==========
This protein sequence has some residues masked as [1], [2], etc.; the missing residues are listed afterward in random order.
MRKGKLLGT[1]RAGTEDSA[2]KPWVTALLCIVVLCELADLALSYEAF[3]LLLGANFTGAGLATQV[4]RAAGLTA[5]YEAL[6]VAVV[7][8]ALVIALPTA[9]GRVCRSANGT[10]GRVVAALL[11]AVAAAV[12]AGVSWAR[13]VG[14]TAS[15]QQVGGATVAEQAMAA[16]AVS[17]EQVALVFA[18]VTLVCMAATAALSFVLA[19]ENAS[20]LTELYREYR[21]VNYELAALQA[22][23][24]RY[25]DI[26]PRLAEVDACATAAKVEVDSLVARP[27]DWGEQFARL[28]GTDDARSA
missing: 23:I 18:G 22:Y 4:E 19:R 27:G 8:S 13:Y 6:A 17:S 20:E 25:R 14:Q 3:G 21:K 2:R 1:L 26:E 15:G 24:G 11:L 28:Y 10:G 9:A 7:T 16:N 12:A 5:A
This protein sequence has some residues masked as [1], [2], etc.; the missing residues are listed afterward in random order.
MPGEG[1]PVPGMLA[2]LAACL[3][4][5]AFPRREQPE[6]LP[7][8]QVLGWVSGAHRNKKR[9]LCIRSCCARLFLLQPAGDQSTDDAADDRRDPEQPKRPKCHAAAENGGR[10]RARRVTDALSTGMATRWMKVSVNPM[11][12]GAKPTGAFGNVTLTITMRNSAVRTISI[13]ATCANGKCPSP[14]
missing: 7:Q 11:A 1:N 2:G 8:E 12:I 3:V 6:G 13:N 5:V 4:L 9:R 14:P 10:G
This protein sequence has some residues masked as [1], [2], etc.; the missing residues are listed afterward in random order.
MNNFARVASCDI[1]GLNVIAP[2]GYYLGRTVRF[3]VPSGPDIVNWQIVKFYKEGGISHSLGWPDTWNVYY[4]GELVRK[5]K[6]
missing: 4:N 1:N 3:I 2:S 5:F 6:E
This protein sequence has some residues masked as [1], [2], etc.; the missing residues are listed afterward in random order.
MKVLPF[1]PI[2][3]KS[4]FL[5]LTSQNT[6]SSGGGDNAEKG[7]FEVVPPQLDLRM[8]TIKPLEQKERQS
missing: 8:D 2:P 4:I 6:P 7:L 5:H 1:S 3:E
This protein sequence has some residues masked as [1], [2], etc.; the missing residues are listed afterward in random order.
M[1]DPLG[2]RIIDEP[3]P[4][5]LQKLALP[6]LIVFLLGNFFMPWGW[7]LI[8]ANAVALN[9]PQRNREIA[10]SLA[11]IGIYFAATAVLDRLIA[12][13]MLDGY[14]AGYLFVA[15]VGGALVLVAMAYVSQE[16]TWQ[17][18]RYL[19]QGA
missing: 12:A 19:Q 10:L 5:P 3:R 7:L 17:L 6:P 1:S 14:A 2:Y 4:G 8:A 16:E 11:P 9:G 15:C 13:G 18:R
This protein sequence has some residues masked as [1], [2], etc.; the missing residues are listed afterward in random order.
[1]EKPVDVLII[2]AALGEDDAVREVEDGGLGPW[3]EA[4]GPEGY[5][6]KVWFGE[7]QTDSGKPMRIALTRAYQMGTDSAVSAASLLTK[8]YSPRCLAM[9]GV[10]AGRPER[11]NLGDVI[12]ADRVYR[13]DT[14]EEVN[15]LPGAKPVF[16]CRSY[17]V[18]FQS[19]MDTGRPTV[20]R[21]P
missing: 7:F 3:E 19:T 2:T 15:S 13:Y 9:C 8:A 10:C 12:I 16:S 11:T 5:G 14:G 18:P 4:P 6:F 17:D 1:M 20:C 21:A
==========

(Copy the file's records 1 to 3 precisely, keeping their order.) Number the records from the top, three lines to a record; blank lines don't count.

This protein sequence has some residues masked as [1], [2], etc.; the missing residues are listed afterward in random order.
MRKGKLLGT[1]RAGTEDSA[2]KPWVTALLCIVVLCELADLALSYEAF[3]LLLGANFTGAGLATQV[4]RAAGLTA[5]YEAL[6]VAVV[7][8]ALVIALPTA[9]GRVCRSANGT[10]GRVVAALL[11]AVAAAV[12]AGVSWAR[13]VG[14]TAS[15]QQVGGATVAEQAMAA[16]AVS[17]EQVALVFA[18]VTLVCMAATAALSFVLA[19]ENAS[20]LTELYREYR[21]VNYELAALQA[22][23][24]RY[25]DI[26]PRLAEVDACATAAKVEVDSLVARP[27]DWGEQFARL[28]GTDDARSA
missing: 23:I 18:G 22:Y 4:E 19:R 27:G 8:S 13:Y 6:A 17:S 20:E 25:R 14:Q 3:G 21:K 2:R 1:L 26:E 15:G 24:G 11:L 28:Y 10:G 9:A 7:T 16:N 12:A 5:A
This protein sequence has some residues masked as [1], [2], etc.; the missing residues are listed afterward in random order.
MPGEG[1]PVPGMLA[2]LAACL[3][4][5]AFPRREQPE[6]LP[7][8]QVLGWVSGAHRNKKR[9]LCIRSCCARLFLLQPAGDQSTDDAADDRRDPEQPKRPKCHAAAENGGR[10]RARRVTDALSTGMATRWMKVSVNPM[11][12]GAKPTGAFGNVTLTITMRNSAVRTISI[13]ATCANGKCPSP[14]
missing: 7:Q 11:A 1:N 2:G 8:E 12:I 3:V 6:G 13:N 5:V 4:L 9:R 14:P 10:G
This protein sequence has some residues masked as [1], [2], etc.; the missing residues are listed afterward in random order.
MNNFARVASCDI[1]GLNVIAP[2]GYYLGRTVRF[3]VPSGPDIVNWQIVKFYKEGGISHSLGWPDTWNVYY[4]GELVRK[5]K[6]
missing: 4:N 1:N 3:I 2:S 5:F 6:E